NEW YORK (AP) — The lawyer for Sen. Richard Burr’s brother-in-law told a judge Friday that U.S. regulators should question the senator before quizzing his client in a probe of whether insider trading resulted from secrets about the pandemic's true threat.
Attorney Francis Warin complained to a Manhattan federal judge that the Securities and Exchange Commission is insisting on interviewing Gerald Fauth under oath when the Republican senator from North Carolina hasn’t been questioned. The SEC had asked the judge to order Fauth to submit to questioning by Tuesday.
“Senator Burr has not been questioned and they seem completely fixated on taking our client’s testimony,” Warin said. “And yet Mr. Burr has not been questioned.”
Warin even asked Judge Andrew L. Carter Jr. to ask SEC lawyers during the hearing why they had not questioned Burr, though the judge declined to do so, saying he wasn't going to “micromanage” how the SEC conducts a probe.
Burr has previously denied any wrongdoing. The SEC has released a timeline of his phone calls from Feb. 13, 2020, the day Burr sold the vast majority of his portfolio, roughly a week before the stock market began a steep descent.
The SEC said in court papers that Burr had “material nonpublic information concerning COVID-19 and its potential impact on the U.S. and global economies” some of which he “learned through his position” as chairman of the Senate Intelligence Committee and from former staffers directing the government’s coronavirus response.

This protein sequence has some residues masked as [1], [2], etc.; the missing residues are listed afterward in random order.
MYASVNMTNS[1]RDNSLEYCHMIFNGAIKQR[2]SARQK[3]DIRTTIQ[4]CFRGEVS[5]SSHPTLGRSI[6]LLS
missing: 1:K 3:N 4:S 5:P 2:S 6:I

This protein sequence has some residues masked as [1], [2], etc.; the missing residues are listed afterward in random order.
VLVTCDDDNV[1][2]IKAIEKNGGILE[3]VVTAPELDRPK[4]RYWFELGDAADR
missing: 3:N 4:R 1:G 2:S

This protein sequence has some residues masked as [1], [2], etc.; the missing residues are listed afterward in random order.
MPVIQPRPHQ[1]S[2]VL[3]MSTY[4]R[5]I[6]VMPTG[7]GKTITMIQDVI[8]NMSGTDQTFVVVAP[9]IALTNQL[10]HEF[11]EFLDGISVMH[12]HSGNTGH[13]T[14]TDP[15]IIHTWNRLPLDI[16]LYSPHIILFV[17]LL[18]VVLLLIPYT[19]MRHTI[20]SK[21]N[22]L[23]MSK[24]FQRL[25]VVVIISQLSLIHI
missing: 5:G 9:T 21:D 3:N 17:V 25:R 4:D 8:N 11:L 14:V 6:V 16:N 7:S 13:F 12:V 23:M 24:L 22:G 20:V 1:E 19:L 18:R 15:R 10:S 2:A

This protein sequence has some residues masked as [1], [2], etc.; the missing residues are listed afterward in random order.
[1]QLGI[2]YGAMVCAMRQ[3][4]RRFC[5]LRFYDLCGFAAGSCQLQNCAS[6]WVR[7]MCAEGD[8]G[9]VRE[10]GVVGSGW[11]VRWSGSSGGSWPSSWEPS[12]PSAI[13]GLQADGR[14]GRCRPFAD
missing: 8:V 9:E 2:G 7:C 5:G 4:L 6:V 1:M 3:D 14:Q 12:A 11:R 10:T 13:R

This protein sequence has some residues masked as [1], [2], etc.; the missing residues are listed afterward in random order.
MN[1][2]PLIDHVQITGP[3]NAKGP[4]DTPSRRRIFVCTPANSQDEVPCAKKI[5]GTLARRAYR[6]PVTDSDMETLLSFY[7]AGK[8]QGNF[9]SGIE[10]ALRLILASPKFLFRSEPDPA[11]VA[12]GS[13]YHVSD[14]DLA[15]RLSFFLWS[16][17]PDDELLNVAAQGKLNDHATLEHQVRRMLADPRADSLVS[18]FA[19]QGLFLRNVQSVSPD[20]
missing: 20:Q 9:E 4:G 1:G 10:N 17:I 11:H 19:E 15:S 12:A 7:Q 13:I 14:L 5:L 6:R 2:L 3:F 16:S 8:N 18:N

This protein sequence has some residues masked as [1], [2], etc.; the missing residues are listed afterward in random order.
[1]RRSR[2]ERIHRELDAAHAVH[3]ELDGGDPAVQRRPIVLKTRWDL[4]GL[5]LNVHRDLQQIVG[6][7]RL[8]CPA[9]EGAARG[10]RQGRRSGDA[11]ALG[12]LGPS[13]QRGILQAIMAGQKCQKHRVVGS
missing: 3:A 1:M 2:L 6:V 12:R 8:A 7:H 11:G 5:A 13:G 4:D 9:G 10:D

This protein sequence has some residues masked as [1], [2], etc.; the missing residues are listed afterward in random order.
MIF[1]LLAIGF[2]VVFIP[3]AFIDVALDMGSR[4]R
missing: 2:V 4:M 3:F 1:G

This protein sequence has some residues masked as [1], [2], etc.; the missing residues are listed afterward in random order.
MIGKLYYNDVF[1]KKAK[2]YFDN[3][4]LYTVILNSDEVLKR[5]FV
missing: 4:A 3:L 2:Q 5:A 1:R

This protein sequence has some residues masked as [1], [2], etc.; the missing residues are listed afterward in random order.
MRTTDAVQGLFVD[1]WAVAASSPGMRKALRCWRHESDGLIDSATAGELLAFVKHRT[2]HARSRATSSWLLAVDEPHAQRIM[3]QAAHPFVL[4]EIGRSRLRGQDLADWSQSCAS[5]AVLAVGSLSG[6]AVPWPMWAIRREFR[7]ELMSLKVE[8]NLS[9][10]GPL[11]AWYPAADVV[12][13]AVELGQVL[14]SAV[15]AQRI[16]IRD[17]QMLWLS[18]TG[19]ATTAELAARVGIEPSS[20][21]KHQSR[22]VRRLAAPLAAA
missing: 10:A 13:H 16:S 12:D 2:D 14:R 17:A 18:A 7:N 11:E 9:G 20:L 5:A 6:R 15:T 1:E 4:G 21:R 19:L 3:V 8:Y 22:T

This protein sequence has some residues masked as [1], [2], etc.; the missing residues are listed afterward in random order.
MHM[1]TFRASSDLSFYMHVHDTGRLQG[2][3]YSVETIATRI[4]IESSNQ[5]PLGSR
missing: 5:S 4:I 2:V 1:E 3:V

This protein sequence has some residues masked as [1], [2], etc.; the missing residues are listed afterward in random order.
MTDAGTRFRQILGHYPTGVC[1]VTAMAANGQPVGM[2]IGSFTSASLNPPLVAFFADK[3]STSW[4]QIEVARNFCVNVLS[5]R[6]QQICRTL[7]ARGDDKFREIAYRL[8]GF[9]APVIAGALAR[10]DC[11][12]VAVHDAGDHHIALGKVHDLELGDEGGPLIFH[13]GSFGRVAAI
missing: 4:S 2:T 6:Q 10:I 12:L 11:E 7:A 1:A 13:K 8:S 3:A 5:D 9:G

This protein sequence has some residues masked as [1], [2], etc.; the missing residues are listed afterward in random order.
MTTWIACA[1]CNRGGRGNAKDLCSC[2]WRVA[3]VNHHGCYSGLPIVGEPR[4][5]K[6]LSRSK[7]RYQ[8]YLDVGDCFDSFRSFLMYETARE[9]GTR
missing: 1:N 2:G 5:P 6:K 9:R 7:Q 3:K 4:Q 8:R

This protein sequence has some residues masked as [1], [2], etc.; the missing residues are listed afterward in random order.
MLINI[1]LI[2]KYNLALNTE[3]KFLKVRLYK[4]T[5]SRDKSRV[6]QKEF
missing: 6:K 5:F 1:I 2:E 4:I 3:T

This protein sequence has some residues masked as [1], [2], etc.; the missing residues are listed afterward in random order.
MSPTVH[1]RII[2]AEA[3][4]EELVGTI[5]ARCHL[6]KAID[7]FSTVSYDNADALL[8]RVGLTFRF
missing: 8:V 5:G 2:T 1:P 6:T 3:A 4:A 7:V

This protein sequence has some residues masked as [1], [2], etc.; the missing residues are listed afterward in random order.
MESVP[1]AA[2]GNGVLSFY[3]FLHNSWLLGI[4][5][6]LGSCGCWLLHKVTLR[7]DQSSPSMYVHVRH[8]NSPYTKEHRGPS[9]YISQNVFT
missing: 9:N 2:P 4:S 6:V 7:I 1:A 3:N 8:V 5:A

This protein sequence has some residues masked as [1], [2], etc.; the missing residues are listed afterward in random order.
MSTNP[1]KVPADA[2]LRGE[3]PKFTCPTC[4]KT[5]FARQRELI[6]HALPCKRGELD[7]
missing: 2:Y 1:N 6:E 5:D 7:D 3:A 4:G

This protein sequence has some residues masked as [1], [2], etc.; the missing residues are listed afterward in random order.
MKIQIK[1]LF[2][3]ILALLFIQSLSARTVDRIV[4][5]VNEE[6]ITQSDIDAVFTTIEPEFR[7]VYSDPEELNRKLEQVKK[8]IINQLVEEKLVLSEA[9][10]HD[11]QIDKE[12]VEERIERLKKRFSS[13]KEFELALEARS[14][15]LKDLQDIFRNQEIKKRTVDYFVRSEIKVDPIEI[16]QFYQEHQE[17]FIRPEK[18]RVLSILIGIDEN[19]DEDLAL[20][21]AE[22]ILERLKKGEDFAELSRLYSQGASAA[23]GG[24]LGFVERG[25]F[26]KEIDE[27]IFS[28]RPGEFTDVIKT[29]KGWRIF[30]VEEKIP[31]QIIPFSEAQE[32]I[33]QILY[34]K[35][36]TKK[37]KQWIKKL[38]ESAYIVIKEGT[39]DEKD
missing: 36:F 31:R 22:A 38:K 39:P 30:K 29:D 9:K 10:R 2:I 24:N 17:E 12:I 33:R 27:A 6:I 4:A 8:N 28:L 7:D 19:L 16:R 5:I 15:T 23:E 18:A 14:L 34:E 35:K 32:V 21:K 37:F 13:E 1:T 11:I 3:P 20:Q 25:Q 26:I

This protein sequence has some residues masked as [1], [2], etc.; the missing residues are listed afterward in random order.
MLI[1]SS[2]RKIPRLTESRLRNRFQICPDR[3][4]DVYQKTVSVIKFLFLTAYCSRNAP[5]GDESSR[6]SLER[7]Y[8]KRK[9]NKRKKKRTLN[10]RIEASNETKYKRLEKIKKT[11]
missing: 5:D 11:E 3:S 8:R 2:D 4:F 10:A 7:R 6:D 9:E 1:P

Fauth, the brother of Burr's wife, has been unable to answer questions under oath for more than a year because of health issues, Warin said.
Carter told Warin to consult with his client’s doctors and let the court know by Wednesday whether Fauth can safely answer questions in the probe, even if it's just 15 minutes every other day for a month with medical staff standing by.
An SEC lawyer asked that the doctors be asked how Fauth could safely be asked questions rather than whether or not he can be asked them at all without suffering a health event. The judge allowed the health issues to remain secret.
Burr is among several lawmakers from both parties who faced outrage over their aggressive trading in early 2020, before the economic threat from the virus was widely known. Under a law known as the STOCK Act, it is illegal for members of Congress to use inside information learned through official duties to benefit financially.
He was captured in a recording privately warning a group of influential constituents in early 2020 to prepare for economic devastation.
Burr was investigated by the Trump administration’s Justice Department for offloading $1.6 million from his portfolio in January and February 2020. The department cleared him of wrongdoing almost a year later — on Jan. 19, Donald Trump’s last full day in office.
Burr is not seeking reelection next year. He was elected to the Senate in 2004 after a 10-year run in the House.
During Friday's hearing, Carter read facts from the litigation aloud, saying the SEC got no response to affidavits sent to Fauth and his wife in May 2020 and has been continually seeking compliance with a subpoena for his testimony since June 2020.